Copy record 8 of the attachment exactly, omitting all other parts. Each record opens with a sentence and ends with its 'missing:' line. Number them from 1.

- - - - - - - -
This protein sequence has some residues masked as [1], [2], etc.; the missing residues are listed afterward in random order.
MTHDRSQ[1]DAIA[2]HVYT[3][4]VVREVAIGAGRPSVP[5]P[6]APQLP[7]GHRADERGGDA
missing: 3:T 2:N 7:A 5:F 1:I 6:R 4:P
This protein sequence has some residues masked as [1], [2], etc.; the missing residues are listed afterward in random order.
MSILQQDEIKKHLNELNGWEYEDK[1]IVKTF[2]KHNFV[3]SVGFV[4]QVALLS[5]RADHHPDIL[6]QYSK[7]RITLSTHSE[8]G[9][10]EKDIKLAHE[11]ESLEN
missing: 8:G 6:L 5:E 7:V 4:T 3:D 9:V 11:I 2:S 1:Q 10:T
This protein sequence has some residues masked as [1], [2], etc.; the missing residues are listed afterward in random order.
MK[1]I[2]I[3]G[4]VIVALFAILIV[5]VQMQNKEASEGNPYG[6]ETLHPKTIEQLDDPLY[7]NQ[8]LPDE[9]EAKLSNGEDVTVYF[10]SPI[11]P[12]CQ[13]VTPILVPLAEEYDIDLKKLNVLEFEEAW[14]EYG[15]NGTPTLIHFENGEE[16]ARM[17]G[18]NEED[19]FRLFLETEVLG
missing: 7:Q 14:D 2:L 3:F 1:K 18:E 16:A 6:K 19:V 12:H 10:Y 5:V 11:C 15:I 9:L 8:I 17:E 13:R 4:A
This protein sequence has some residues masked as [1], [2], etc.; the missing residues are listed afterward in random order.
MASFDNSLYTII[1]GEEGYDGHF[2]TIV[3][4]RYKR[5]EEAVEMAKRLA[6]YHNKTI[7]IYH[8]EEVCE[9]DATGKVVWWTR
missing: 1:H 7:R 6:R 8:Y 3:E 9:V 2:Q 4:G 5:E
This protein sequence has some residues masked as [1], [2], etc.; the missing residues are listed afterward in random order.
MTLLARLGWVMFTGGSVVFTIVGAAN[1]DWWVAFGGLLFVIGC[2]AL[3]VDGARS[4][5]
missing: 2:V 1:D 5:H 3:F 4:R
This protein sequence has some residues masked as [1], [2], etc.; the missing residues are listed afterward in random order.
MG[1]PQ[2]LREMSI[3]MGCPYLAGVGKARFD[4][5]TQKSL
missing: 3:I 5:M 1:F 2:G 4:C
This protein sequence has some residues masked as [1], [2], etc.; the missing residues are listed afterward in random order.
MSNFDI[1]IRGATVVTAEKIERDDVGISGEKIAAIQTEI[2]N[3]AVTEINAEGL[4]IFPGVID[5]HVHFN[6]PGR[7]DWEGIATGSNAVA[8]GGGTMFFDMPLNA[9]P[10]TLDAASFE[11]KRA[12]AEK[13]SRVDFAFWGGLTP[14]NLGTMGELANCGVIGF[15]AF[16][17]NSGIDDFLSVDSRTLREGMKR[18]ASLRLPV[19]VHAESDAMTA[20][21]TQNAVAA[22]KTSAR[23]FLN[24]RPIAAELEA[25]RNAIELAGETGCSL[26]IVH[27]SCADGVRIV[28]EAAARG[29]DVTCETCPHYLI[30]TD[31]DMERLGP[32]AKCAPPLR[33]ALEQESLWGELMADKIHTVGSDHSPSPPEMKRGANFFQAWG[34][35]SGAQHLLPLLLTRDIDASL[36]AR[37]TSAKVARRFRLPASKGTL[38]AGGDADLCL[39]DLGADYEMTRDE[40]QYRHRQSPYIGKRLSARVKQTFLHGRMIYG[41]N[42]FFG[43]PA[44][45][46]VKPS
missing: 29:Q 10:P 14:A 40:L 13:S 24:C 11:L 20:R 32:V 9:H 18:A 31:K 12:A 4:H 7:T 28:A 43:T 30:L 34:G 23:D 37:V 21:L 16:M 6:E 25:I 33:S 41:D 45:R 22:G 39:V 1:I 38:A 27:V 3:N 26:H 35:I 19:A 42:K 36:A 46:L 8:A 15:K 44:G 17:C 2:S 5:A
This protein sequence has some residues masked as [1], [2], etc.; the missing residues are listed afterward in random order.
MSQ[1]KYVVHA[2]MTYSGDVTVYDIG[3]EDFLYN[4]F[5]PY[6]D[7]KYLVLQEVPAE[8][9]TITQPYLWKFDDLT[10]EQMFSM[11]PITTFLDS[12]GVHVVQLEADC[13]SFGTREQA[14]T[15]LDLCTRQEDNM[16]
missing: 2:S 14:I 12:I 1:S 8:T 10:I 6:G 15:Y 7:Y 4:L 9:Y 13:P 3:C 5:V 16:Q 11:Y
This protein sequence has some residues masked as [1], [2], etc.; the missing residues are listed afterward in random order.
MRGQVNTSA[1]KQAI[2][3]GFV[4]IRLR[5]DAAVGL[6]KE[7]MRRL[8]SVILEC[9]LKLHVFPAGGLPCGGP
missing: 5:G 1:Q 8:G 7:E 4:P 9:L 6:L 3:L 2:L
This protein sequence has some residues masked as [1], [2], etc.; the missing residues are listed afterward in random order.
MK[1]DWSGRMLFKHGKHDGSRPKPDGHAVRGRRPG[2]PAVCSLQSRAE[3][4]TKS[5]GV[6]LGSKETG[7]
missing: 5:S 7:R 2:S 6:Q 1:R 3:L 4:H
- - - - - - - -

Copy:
This protein sequence has some residues masked as [1], [2], etc.; the missing residues are listed afterward in random order.
MSQ[1]KYVVHA[2]MTYSGDVTVYDIG[3]EDFLYN[4]F[5]PY[6]D[7]KYLVLQEVPAE[8][9]TITQPYLWKFDDLT[10]EQMFSM[11]PITTFLDS[12]GVHVVQLEADC[13]SFGTREQA[14]T[15]LDLCTRQEDNM[16]
missing: 2:S 14:I 12:I 1:S 8:T 10:I 6:G 15:Y 7:Y 4:L 9:Y 13:P 3:C 5:V 16:Q 11:Y